25 Reasons Why Travel Nursing Is Worth It!

Written By: Donna Reese MSN, RN, CSN

Although the pandemic has caused travel nursing to be at the forefront of the healthcare industry of late, travel nurses have been around “officially” since the 1970s. Some may still recall the nursing shortage in the late 70s. Traveling Nurse Corps, the first travel nurse agency, was created in 1978 to help fill the gaps in nursing during that period. Now that the pandemic is in the rearview mirror, traveling nurses are still needed to help mitigate the aftermath of the fallout in the healthcare industry.

Travel nursing has been a fabulous career for many adventurous nurses in the past as well as the present. It is common to find “travelers” in any healthcare setting nowadays. These wandering nurses have become a staple of our industry. What is the draw of travel nursing? Besides the notorious excellent pay, some of you may ask, “Is travel nursing worth it?” I am here to tell you that travel nursing is a vibrant and exciting career choice. Travel nurses are needed in every state and locale, no matter your specialty. The options are extensive, and the work and lifestyle are immensely gratifying for numerous reasons. This article, “25 reasons why travel nursing is worth it”, will inform you about the benefits of this career and clarify some of your questions about the industry.


(The following are the 25 reasons why travel nursing is worth it.)

Travel nurses can accept assignments in the US or abroad. Most choose to stay in the US; some even work a few miles from home, traveling to different local hospitals. Either way, traveling RNs chose this way of life for various reasons. The list below is just a sampling of why travel nursing is worth it.

REASON #1: The Money

Do you recall sensational headlines in the past 3 years of astonishing wages for traveling nurses? We were impressed when reading stories about brave travel nurses signed up for stints working on covid units and covering “hot spots” during the pandemic. Travelers in the industry could command pay and sign-on bonuses that were unheard of in the history of nursing. It is no wonder that high pay is one of the top reasons travel nursing is worth it.

Now that the pandemic is over, the compensation for travelers has come down somewhat. However, nurses are still needed to fill in gaps everywhere, and you can expect excellent pay as a reward for your work in this specialty. The 2023 travel nurse salary outlook boasts an above-average compensation of $117,490 annually for traveling RNs. With other perks thrown in, you can expect to live comfortably in this niche. For some travel nurses, money talks, and they follow the money to try and earn top dollar while on their travel adventures.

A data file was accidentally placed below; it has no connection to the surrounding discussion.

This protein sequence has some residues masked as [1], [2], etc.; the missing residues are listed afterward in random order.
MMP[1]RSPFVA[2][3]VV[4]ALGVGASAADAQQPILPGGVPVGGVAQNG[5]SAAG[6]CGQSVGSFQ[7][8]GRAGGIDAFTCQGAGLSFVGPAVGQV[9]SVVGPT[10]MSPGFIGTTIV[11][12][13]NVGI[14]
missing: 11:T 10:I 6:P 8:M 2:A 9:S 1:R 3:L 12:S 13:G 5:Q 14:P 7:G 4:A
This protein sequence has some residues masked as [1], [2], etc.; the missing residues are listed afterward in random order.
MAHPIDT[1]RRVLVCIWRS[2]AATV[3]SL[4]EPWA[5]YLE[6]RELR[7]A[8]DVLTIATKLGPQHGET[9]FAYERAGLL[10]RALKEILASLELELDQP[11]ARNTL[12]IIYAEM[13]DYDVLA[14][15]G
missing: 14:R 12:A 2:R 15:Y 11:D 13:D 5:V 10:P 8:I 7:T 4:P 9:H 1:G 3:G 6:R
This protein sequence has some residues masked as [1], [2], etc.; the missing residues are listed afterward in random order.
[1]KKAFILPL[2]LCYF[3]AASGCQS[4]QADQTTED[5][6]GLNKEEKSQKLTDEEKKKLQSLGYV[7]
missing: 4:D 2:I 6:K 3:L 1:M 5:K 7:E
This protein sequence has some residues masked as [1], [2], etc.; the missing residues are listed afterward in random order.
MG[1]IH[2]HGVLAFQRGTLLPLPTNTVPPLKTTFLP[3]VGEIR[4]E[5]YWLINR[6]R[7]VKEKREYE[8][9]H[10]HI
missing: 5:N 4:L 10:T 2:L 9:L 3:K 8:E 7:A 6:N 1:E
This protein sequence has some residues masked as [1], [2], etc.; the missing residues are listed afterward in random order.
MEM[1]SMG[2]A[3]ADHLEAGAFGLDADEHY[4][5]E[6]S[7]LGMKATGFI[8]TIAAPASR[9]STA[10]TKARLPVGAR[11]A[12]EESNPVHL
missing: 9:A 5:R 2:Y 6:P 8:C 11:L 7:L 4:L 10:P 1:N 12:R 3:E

REASON #2: Travel to New Locales

Another one of the biggest reasons travel nursing is worth it is the thrill of traveling to new locations. You can travel inexpensively and learn the area's culture while earning an excellent wage. It’s a win-win situation! Whether you want to explore exotic locales such as Hawaii, the California coast, or New Mexico, jobs must be filled nationwide by traveling nurses. You are free to pick and choose where you want to work. Some travelers try to see as much of the country as possible, moving around the US after each assignment.

What about making an extended visit to friends and family? Travel nursing can get you close to your parents or college roommates for a short or more extended travel assignment, depending on your preference. Some agencies will even renew your contract if you want to extend your stay.

REASON #3: Ample Job Opportunities

It may be hard for some of us to imagine, but there are times when nurses cannot find a job due to their specialty or locale. If this is the case, travel nursing is worth it for some just to find a suitable position.

I recall instances when the competition was very stiff for specific nursing jobs. For example, someone had to retire first to find a job as a school nurse. And those nurses kept their jobs until they could barely work due to old age. When I applied for a school nurse job, there were many qualified applicants for one open position. Currently, schools can’t seem to fill all of the empty school nurse jobs. However, there still are rural or small towns where nurses cannot find work in general.

If you are having trouble landing a quality local nursing job, a career as a travel nurse will open doors to various fulfilling positions.

REASON #4: Lifestyle

Travel nursing is a totally different lifestyle than working in a permanent job close to home. While some RNs prefer the comfort of living and working in a settled job and environment, others may have solid reasons for choosing travel nursing. The travel nursing lifestyle may be a perfect fit for an RN whose spouse needs to move about for work. The 2 of you can pick up and move as necessary and still have a great job waiting for you at your new locale. Perhaps, you are not ready to settle down and have a family and need to itch the travel bug at this season of life. Others may enjoy living as a nomad, and the traveling lifestyle is precisely what you desire.

REASON #5: Adventure